I write 'the meaning of life' on small papers and hide here and there around the apartment, also pockets of various clothes. When I accidentally find them, I run around and scream 'I found the menaing of life! I found the meaning of life!' That's the only available meaning of life, guys. Sorry.

Though things get better if you realise all that at one moment, just after you are nicely fed and masturbated when you are warm and sheltered. Piiih.
"I believe you find life such a problem because you think there are good people and bad people. You're wrong, of course. There are, always and only, the bad people, but some of them are on opposite sides." Havelock Vetinari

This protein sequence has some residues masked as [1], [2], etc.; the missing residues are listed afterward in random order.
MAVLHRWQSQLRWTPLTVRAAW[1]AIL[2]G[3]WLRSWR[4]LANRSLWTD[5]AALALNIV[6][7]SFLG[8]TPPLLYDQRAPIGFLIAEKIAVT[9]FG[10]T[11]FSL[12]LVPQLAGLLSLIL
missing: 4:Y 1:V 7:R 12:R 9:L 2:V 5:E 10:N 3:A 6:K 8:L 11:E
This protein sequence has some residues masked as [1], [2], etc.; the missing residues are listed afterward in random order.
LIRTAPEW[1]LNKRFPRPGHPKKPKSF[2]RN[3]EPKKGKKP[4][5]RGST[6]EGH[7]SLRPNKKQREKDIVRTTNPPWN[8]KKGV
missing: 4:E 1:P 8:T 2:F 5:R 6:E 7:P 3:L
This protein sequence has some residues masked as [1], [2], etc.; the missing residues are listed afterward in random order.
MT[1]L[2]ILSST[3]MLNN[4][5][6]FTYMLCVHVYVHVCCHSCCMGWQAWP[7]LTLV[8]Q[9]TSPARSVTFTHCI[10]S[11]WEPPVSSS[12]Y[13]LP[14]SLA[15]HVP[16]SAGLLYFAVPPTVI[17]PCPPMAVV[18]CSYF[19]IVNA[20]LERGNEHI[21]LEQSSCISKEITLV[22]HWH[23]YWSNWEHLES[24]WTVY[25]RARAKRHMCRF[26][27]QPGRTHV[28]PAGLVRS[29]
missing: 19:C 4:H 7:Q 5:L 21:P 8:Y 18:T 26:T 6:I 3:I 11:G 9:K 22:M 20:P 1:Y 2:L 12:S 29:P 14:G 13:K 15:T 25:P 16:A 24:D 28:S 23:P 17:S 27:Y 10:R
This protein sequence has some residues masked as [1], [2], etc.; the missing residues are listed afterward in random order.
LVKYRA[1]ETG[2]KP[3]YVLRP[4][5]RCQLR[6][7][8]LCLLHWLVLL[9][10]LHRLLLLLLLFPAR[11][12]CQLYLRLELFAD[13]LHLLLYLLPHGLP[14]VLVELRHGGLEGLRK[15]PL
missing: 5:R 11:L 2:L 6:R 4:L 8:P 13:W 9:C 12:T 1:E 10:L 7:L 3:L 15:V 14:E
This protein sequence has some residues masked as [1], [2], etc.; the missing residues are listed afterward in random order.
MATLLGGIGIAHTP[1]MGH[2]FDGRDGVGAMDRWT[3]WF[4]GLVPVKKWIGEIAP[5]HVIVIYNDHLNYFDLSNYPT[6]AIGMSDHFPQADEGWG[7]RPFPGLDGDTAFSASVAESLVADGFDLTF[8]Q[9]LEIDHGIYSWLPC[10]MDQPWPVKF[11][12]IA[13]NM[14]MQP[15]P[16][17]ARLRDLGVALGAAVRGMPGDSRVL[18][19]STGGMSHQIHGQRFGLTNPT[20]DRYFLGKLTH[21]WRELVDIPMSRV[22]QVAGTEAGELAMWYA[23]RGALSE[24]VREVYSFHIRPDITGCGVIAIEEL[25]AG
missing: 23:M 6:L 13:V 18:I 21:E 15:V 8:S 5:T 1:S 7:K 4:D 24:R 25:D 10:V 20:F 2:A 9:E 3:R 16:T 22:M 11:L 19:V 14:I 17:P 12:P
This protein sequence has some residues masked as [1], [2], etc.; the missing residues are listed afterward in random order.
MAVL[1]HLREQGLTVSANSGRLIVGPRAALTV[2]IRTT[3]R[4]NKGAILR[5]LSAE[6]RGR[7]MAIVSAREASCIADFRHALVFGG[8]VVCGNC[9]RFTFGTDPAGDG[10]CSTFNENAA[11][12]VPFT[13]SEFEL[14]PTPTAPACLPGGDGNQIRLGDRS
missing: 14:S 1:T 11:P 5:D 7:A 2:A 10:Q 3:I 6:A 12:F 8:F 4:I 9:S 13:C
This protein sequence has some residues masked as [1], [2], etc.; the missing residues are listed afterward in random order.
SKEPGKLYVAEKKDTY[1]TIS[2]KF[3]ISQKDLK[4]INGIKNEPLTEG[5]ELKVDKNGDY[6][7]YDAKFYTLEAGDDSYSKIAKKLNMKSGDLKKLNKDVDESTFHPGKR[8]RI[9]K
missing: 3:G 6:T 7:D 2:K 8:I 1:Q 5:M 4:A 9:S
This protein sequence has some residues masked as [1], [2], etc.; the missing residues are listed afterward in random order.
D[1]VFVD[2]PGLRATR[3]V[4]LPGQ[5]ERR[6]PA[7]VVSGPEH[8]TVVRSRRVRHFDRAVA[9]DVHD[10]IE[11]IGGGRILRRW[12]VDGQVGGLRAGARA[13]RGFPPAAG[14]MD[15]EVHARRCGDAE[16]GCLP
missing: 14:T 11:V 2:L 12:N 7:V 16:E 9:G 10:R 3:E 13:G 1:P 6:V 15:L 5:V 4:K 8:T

Re: You Can't be happy without meaning in your life.
« Reply #6 on: April 22, 2015, 05:14:55 PM »
With or without any meaning in my life I could never be truly happy while knowing of the vast amount of suffering that happens every second of every day. So I don't seek happiness, rather I seek only to avoid unhappiness.
God Not Found
"There is a sucker born-again every minute." - C. Spellman

Offline Green Bottle

Re: You Can't be happy without meaning in your life.
« Reply #7 on: April 22, 2015, 05:26:12 PM »
The Meaning of my Life, to make the most of it until it's over. :shifty:
God doesnt exist, but if he did id tell him to ''Fuck Off''

Re: You Can't be happy without meaning in your life.
« Reply #8 on: April 22, 2015, 06:54:45 PM »